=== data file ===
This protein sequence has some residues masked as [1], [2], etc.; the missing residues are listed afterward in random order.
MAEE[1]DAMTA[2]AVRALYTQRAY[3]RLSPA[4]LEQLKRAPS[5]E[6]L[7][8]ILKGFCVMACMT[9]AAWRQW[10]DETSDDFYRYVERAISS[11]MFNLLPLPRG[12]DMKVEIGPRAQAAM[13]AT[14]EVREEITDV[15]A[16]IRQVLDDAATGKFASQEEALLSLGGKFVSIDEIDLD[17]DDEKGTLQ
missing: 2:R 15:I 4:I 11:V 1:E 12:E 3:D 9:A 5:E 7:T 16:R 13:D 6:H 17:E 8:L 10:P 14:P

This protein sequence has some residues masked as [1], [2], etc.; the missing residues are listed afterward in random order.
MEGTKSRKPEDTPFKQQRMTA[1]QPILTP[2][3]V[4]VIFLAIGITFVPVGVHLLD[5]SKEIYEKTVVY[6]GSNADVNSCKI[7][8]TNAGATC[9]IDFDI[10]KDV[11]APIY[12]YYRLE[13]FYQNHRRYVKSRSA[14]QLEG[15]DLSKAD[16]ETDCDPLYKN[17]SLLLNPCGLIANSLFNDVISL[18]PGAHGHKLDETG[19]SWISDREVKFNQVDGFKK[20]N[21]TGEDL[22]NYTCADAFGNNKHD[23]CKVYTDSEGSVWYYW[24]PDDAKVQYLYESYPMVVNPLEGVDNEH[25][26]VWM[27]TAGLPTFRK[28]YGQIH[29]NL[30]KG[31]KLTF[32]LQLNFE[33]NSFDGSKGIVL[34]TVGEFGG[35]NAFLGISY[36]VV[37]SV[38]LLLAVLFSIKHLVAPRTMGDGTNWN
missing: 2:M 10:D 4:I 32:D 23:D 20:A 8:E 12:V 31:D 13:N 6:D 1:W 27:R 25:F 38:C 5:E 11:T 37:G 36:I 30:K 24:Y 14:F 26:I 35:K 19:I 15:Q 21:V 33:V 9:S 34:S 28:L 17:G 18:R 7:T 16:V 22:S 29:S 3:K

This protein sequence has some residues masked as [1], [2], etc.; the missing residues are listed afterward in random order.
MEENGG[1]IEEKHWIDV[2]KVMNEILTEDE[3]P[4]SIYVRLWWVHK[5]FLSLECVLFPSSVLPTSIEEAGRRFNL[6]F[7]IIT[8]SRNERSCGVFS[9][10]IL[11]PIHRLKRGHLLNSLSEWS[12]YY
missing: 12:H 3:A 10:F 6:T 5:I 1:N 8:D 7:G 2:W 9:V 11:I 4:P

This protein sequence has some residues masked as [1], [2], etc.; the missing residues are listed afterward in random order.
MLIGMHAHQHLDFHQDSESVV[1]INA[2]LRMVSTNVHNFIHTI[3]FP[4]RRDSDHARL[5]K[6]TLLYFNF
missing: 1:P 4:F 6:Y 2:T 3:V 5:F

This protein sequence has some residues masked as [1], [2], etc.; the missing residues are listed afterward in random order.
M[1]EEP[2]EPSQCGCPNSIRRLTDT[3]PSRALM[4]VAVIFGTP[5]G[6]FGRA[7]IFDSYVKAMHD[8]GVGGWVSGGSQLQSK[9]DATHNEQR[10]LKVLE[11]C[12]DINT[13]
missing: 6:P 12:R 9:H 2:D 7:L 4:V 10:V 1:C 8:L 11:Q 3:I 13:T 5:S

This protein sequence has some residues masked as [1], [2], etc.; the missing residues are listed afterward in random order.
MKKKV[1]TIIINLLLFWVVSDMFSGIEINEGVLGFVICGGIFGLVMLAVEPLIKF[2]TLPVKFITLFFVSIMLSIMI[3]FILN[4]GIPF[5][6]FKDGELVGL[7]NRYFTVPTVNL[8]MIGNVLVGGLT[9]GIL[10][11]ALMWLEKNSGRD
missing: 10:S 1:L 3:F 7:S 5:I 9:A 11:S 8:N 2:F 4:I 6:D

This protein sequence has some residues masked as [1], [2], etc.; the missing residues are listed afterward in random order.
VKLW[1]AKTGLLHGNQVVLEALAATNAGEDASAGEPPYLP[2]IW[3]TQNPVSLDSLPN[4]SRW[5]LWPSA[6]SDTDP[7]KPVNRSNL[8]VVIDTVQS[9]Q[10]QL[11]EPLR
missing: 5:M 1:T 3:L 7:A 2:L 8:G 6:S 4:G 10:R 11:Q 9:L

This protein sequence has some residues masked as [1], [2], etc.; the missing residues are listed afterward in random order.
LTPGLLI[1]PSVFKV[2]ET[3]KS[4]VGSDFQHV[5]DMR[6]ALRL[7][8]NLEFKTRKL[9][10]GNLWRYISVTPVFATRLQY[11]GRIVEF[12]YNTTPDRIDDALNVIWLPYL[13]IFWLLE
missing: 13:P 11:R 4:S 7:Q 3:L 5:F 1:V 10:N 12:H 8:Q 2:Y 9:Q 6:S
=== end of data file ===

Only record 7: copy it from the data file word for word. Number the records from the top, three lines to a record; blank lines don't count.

This protein sequence has some residues masked as [1], [2], etc.; the missing residues are listed afterward in random order.
VKLW[1]AKTGLLHGNQVVLEALAATNAGEDASAGEPPYLP[2]IW[3]TQNPVSLDSLPN[4]SRW[5]LWPSA[6]SDTDP[7]KPVNRSNL[8]VVIDTVQS[9]Q[10]QL[11]EPLR
missing: 5:M 1:T 3:L 7:A 2:L 8:G 6:S 4:G 10:R 11:Q 9:L